Home Language & Literature The Palgrave Handbook of Sociocultural Perspectives on Global Mental Health
Good Practice Guidelines and Examples
Dudgeon et al. (2014) outline nine guiding principles, and they suggest that services that reflect these principles are more likely to be effective than those that do not. The principles were first articulated by Swan and Raphael (1995) and were adopted as the foundation of the National Strategic Framework for Aboriginal and Torres Strait Islander Peoples Mental Health and Social and Emotional Well Being 2004—2009 (Social Health Reference Group 2004). The nine principles are:
Services will more effectively engage, and offer scope for more effective outcomes, to the extent that Indigenous Australians are able to recognise these principles within the service.
Dudgeon et al. (2014) conducted a literature review of the academic and ‘grey’ literature to identify effective services. They located 49 studies describing 42 programmes or initiatives that provided information about service effectiveness in addressing a social and emotional well-being outcome for Indigenous Australians. From their review they developed several themes to enhance mental health programme and service delivery success:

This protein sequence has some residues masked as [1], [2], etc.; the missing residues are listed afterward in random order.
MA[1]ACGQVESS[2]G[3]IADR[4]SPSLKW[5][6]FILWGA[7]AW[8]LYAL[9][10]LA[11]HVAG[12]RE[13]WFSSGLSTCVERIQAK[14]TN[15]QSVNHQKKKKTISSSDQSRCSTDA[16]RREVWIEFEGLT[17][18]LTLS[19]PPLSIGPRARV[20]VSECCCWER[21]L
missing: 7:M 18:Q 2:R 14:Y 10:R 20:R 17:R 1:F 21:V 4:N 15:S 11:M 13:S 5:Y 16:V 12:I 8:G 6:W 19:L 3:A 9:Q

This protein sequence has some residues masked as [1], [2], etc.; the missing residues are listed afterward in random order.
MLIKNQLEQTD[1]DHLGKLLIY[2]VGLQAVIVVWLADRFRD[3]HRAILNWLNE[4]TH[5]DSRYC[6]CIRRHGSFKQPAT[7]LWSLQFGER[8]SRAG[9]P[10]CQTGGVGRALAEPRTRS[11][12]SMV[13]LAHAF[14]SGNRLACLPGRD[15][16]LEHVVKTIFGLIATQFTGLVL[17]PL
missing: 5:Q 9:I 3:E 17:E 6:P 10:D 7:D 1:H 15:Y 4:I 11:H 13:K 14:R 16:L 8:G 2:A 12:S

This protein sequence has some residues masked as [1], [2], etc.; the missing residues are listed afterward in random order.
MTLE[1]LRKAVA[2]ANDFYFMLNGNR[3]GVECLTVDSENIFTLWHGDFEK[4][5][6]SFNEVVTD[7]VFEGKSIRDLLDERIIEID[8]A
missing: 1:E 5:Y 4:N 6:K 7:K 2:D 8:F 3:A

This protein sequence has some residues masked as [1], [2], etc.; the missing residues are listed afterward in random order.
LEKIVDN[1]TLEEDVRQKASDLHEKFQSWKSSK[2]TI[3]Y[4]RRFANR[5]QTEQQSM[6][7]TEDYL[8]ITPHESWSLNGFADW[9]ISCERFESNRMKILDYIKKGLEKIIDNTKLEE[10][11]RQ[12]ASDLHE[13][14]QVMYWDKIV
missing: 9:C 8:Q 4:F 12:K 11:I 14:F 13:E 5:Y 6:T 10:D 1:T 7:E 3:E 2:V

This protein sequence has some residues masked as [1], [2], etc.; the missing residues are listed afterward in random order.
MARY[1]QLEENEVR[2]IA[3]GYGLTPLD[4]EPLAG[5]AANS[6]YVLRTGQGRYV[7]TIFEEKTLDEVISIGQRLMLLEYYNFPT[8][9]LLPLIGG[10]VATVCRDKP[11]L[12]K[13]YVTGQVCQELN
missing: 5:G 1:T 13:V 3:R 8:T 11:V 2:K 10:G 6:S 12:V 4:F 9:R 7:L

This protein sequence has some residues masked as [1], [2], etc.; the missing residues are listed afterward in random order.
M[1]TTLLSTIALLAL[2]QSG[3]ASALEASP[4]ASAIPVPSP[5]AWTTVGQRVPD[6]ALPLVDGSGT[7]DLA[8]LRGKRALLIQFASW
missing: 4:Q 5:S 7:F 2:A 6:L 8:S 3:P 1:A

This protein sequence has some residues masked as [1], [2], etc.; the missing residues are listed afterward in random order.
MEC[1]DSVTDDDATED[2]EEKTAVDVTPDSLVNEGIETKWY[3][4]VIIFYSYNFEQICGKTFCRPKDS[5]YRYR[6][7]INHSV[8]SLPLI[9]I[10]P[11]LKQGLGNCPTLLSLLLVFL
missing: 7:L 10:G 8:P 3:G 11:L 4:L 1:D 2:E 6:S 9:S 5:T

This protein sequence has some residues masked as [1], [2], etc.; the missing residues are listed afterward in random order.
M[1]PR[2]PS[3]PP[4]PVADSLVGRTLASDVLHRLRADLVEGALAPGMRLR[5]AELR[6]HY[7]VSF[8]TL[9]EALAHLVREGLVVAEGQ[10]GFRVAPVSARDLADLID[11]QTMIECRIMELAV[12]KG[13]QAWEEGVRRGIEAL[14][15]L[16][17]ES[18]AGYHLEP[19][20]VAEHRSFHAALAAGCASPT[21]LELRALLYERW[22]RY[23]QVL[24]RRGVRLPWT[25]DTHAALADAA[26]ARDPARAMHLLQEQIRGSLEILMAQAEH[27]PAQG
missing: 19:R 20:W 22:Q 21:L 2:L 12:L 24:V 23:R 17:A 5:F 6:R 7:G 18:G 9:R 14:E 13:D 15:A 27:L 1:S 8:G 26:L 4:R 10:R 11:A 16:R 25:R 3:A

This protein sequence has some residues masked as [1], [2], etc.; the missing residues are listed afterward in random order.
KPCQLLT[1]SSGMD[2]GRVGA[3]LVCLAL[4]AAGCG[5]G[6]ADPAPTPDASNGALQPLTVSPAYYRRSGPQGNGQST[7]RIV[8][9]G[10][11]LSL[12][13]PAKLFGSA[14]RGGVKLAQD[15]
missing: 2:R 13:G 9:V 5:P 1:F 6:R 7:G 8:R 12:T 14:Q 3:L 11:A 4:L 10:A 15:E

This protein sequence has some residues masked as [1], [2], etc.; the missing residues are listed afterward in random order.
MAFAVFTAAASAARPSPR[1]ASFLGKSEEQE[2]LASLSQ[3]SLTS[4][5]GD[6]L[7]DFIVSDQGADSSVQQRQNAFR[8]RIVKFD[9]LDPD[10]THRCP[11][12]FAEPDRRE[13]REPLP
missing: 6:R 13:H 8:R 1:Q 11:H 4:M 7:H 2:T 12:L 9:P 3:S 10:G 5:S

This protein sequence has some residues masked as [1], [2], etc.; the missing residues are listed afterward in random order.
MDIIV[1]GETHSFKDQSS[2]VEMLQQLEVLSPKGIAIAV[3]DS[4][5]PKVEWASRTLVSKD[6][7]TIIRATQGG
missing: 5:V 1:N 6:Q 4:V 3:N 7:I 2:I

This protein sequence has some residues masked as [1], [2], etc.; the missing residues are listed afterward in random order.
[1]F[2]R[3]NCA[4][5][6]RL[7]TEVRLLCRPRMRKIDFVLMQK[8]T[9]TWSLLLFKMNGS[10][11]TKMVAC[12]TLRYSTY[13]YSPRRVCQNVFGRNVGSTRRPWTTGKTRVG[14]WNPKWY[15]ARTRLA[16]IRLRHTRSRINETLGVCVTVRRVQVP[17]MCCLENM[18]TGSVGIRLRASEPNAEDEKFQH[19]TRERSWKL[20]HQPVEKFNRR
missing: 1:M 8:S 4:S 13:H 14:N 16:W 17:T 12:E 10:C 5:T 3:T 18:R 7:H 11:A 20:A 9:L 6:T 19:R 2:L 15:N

Ensuring that mental health services reflect the principles and themes highlighted by Dudgeon et al. (2014) will be an important step for health service planners and service providers to take in order to improve the acceptability and effectiveness of services for Indigenous Australians. It is possible that adopting these themes and principles would also improve services for nonIndigenous Australians.
These principles and themes are complemented by other information, such as that provided by the Australian Indigenous HealthInfoNet (2014), regarding the way in which health services generally can be made more accessible for Indigenous Australians. The Indigenous HealthInfoNet suggests:
Achieving some of the suggestions offered by HealthInfoNet would help to reduce the unacceptable disparity in health outcomes between Indigenous and non-Indigenous Australians.
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